ECB Says Overnight Deposits Fall To Lowest In Seven Months


The European Central Bank said overnight deposits from financial institutions dropped by more than half to the lowest level in almost seven months after policy makers stopped paying interest for the funds.

Banks in the 17-nation euro region parked 324.9 billion euros ($397.2 billion) at the ECB yesterday, down from 808.5 billion euros the previous day, the Frankfurt-based institution said. That’s the least since Dec. 21.

Financial institutions are no longer remunerated for the money they deposit at the ECB overnight after last week’s interest-rate cuts took effect yesterday. Policy makers reduced the main refinancing rate on July 5 to a record low of 0.75 percent and cut the deposit rate to zero to stimulate credit supply and lending.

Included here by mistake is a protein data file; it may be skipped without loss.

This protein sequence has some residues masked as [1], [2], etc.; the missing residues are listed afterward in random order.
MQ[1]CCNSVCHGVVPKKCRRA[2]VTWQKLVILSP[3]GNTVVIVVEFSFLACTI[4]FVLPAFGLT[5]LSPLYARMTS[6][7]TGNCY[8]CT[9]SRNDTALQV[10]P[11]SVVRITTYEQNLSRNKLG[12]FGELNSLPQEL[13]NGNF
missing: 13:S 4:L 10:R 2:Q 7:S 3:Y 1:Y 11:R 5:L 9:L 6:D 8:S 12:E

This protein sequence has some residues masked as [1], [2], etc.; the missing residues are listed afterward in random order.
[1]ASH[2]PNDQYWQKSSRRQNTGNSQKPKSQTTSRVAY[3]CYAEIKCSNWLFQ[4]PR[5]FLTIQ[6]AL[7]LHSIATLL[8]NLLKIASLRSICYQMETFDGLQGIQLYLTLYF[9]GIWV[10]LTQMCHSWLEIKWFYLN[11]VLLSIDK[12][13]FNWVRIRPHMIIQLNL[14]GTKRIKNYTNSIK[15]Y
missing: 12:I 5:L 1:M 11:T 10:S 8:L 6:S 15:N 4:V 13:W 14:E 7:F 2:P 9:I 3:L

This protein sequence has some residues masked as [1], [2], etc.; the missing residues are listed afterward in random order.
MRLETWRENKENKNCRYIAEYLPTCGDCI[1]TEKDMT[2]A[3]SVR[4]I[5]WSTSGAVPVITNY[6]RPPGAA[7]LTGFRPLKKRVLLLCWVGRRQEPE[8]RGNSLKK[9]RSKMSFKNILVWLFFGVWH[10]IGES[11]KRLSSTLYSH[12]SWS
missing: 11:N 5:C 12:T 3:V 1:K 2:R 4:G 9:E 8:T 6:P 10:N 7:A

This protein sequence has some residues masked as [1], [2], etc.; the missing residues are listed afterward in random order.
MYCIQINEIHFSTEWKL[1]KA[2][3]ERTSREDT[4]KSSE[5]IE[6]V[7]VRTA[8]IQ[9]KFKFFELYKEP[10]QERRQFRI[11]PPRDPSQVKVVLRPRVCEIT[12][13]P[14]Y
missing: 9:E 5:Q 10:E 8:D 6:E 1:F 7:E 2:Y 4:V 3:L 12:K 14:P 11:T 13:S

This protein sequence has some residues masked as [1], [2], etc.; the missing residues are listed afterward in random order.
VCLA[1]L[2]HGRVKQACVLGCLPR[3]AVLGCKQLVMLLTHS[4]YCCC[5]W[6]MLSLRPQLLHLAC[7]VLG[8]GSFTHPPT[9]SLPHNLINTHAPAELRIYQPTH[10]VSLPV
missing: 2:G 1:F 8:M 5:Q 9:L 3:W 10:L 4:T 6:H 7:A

“It’s a miracle that banks used the facility at all,” Christoph Rieger, head of fixed-income strategy at Commerzbank AG in Frankfurt, said in an interview. “Most banks are putting their money into reserve accounts instead. There’s no reason to believe that excess liquidity is declining.”

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